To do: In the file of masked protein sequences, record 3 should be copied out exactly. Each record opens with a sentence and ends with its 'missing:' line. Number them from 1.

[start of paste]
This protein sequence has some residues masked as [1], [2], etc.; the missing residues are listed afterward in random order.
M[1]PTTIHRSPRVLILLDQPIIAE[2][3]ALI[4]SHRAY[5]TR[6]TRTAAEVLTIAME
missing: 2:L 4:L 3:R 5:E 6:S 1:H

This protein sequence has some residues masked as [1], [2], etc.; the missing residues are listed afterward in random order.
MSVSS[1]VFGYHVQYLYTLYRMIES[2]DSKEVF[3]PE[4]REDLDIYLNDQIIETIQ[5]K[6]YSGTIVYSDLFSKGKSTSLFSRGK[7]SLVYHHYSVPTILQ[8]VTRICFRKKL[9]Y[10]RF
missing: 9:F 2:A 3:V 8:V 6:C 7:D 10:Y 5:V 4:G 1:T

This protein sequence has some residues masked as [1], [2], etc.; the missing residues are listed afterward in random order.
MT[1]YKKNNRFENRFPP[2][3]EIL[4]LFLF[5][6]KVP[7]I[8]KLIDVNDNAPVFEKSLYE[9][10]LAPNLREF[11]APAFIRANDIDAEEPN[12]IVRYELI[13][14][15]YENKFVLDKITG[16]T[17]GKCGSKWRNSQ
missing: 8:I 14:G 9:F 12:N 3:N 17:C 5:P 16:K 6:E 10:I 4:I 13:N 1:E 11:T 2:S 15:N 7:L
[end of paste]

This protein sequence has some residues masked as [1], [2], etc.; the missing residues are listed afterward in random order.
MT[1]YKKNNRFENRFPP[2][3]EIL[4]LFLF[5][6]KVP[7]I[8]KLIDVNDNAPVFEKSLYE[9][10]LAPNLREF[11]APAFIRANDIDAEEPN[12]IVRYELI[13][14][15]YENKFVLDKITG[16]T[17]GKCGSKWRNSQ
missing: 8:I 14:G 9:F 12:N 3:N 17:C 5:P 16:K 6:E 10:I 4:I 13:N 1:E 11:T 2:S 15:N 7:L